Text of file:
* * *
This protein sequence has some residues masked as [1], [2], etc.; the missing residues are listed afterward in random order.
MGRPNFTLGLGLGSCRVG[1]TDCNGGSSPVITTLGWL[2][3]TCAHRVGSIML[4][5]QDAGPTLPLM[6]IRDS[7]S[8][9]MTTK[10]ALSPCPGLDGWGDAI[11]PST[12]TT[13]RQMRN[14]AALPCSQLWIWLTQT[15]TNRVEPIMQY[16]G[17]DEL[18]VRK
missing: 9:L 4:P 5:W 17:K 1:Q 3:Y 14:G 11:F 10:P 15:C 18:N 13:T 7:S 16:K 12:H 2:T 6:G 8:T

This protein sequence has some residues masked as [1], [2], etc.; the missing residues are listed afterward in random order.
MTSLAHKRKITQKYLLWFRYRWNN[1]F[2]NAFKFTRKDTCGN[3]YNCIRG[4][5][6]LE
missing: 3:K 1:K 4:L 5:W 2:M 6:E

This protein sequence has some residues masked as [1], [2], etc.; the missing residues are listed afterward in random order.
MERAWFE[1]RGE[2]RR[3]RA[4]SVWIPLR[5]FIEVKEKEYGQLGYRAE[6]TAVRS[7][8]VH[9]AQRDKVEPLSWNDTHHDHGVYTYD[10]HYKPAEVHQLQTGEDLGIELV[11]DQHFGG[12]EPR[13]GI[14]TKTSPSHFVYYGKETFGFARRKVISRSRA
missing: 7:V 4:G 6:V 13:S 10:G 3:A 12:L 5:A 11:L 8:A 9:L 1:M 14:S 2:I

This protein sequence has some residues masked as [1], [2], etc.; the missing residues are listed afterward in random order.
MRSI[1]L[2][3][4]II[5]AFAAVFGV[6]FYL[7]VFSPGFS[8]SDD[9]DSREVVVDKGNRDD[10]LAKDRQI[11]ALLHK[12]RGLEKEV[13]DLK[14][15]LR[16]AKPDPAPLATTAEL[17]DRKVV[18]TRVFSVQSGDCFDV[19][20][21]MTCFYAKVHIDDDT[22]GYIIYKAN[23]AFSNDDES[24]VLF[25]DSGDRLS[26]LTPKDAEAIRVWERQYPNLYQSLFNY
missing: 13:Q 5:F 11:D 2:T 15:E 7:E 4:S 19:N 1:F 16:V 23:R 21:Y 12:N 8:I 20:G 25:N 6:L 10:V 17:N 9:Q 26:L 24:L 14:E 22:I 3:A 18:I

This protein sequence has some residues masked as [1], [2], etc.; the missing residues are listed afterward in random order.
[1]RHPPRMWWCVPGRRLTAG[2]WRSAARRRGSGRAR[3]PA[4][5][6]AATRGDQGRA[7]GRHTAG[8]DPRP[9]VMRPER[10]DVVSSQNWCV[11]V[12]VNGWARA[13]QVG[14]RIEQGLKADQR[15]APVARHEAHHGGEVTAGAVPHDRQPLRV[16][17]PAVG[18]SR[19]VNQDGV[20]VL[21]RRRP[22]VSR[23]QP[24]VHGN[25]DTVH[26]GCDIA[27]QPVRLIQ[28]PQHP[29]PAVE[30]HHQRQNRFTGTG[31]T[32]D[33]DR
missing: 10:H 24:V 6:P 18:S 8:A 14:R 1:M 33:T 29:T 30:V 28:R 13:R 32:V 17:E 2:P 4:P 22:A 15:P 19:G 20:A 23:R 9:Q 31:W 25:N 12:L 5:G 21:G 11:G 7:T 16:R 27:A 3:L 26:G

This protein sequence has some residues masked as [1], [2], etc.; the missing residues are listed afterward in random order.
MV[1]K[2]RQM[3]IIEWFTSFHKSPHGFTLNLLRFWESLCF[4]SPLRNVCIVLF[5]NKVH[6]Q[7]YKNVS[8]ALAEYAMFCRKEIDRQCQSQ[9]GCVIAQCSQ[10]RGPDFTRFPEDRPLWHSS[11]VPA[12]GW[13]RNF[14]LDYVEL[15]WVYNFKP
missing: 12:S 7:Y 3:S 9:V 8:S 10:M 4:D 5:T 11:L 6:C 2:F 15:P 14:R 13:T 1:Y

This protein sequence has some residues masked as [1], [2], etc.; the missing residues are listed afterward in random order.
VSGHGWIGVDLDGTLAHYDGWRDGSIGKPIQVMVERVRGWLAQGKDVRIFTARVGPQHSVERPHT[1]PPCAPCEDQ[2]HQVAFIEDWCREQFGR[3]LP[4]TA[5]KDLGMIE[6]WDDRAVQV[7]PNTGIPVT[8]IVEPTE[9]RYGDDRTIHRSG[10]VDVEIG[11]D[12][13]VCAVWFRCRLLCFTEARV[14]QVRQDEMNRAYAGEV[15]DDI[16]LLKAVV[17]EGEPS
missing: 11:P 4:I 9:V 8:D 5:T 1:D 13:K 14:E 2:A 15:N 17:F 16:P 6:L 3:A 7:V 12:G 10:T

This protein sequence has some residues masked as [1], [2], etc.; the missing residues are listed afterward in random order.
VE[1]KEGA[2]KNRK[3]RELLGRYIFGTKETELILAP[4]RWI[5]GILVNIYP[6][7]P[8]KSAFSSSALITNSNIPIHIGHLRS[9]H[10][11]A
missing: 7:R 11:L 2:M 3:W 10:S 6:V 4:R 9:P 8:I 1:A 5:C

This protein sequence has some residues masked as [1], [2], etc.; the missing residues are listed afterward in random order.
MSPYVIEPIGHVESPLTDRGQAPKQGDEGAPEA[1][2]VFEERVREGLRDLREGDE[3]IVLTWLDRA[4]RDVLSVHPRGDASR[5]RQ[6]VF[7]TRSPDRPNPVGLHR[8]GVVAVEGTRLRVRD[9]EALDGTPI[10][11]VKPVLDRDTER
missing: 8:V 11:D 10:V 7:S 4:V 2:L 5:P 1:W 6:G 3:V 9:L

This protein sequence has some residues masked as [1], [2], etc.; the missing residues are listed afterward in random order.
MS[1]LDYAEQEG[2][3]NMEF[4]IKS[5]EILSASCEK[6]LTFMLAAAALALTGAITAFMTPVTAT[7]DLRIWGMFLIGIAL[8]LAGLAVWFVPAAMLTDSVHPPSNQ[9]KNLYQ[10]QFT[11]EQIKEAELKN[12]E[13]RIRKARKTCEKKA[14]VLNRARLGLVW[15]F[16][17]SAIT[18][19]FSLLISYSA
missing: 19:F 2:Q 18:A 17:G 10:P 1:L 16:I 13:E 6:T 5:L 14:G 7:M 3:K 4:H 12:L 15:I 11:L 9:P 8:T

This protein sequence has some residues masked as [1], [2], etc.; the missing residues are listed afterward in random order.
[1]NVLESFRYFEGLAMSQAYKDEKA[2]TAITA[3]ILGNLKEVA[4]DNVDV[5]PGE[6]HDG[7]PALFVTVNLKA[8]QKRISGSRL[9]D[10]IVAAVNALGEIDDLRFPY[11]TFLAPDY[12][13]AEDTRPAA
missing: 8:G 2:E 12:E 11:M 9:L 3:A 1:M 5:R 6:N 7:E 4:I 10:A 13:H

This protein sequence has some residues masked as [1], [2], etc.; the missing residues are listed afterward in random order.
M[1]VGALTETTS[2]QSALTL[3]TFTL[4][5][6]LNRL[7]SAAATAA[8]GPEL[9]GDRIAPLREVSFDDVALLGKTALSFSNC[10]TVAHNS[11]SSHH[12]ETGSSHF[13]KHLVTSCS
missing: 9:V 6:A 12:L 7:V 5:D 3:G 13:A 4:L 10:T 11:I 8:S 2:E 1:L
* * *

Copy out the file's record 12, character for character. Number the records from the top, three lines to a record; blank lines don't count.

This protein sequence has some residues masked as [1], [2], etc.; the missing residues are listed afterward in random order.
M[1]VGALTETTS[2]QSALTL[3]TFTL[4][5][6]LNRL[7]SAAATAA[8]GPEL[9]GDRIAPLREVSFDDVALLGKTALSFSNC[10]TVAHNS[11]SSHH[12]ETGSSHF[13]KHLVTSCS
missing: 9:V 6:A 12:L 7:V 5:D 3:G 13:A 4:L 10:T 11:I 8:S 2:E 1:L